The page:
National Men’s Health Month in Canada


Canadian National Men’s Health month is upon us! Every June, heightened focus is placed on men’s health, men’s wellness, and men’s healthy diets across Canada. Throughout Men’s Health Month, men of all ages are encouraged to show their minds and bodies a little extra love by setting health goals, focusing on disease prevention, and incorporating healthy habits like having a men’s healthy diet that can be sustained beyond national men’s month.

Male health problems present themselves in various forms. When thinking about men’s health we often direct our attention to men’s health and fitness and tend to focus on the physical components of men’s wellness. While physical men’s wellness is important, this year national men’s health month is intentional in shining a light on the significance of mental health and encouraging actions around men’s health  and men’s wellness that consider the mind, body, and soul.

Significance of National Men’s Health Month

Now that we know that men’s health month is encouraging us to look at men’s health from head-to-toe and inside-out, we can begin to understand how 72% of Canadian men have unhealthy habits—many of which can result in leading male health problems such as heart disease, diabetes, depression, respiratory issues, and cancer. More than half of Canadian men have difficulty managing these male health problems due to an unhealthy diet, not sleeping enough, and not incorporating frequent exercise into daily routines. Men’s health risks are especially important to manage for Canadian men 55+.  The good news is it’s never too late to get healthy, and national men’s health month is a great time to either get started or to kick it up a notch!

Tips for Retirees on How to Prevent Disease

Prevention is the name of the game! In the best of cases men’s health and men’s wellness are front of mind and approached proactively. Men’s health month is a great way to remind men 55 and up that retirement is best enjoyed with a healthy mind and body. There are a lot of great tools out there to get you started, including YOUCHECK for Men, a free and completely confidential assessment that men can complete in minutes. Let’s celebrate national men’s health month by exploring the various components of men’s health and sharing some simple tips to tackle male health problems.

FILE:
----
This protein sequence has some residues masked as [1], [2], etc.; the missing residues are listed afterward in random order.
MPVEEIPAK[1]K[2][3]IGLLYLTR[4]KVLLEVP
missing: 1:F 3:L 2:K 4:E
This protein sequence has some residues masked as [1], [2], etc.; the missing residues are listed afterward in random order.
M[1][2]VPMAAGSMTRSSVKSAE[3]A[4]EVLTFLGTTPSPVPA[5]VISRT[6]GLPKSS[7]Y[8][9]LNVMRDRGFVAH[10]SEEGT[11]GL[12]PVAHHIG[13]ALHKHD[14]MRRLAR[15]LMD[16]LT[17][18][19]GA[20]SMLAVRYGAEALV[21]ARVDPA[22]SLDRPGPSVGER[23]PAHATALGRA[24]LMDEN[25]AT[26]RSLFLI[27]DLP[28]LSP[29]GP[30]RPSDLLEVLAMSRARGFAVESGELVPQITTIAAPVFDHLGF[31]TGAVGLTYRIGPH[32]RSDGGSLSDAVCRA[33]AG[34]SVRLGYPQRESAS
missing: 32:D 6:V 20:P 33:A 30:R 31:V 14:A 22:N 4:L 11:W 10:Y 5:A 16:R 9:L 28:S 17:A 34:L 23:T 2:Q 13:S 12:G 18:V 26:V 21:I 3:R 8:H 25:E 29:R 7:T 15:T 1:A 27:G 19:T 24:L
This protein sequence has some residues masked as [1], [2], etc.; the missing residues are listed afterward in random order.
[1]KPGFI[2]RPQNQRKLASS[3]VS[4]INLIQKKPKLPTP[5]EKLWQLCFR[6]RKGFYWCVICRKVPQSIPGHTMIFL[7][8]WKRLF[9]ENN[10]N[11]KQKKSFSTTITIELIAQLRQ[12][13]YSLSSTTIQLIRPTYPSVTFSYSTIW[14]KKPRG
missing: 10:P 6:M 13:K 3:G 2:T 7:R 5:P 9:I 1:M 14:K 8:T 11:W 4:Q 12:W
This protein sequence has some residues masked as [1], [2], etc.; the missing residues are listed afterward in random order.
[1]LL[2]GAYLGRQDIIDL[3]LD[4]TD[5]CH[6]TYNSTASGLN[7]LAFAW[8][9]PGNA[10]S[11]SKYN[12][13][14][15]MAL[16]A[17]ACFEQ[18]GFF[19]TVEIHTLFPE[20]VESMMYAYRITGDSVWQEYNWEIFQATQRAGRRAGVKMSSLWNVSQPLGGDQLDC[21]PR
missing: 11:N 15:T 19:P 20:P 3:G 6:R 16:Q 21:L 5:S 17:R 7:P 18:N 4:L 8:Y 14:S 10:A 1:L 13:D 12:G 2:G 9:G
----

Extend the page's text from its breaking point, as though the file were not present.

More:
A Healthy Mind

Depression, loneliness, high stress, and increased alcohol consumption notably increased throughout the pandemic. The restrictions experienced due to COVID-19 made it challenging to surround ourselves with the people we love and resulted in a lot of alone time for many Canadians 55+. It’s harder to focus on men’s health and wellness when you’re not feeling particularly motivated. Baby steps can really get the wheels in motion when you’re looking for a mental health break.

  • Let the sunshine in. Whenever possible, open up your curtains and soak in the sun even if indoors. Opening windows throughout the home can let a breeze flow through your space and give you some fresh air right in your living room.
  • Walk the walk. A little physical activity goes a really long way where men’s wellness is concerned. A 30-minute walk can increase your serotonin and dopamine levels (the-feel-good hormones) and leave you feeling happier and more energized. Light exercises like yoga and Pilates can also give you a feel-good boost right at home.
  • Talk the talk. This might not come as easily to some, but men’s health includes recognizing when you need to let off some emotional steam. Whether it’s a close friend, a partner, or a mental health professional, a good talk can really promote men’s health and wellness. If you’re feeling a little uncertain about how to start a conversation about mental health, this video conversation hosted by Kevin Bieska, former NHL defenseman and current Hockey Night In Canada studio analyst, offers some great tips.

A Healthy Body

Men’s health month is a great time to talk about common male health problems, disease prevention and general men’s health and wellness practices that are sure to keep Canadian men 55 and up in good physical health.  A great way to focus on men’s health and fitness is to stay informed on the different types of screening that can help you achieve optimal men’s health.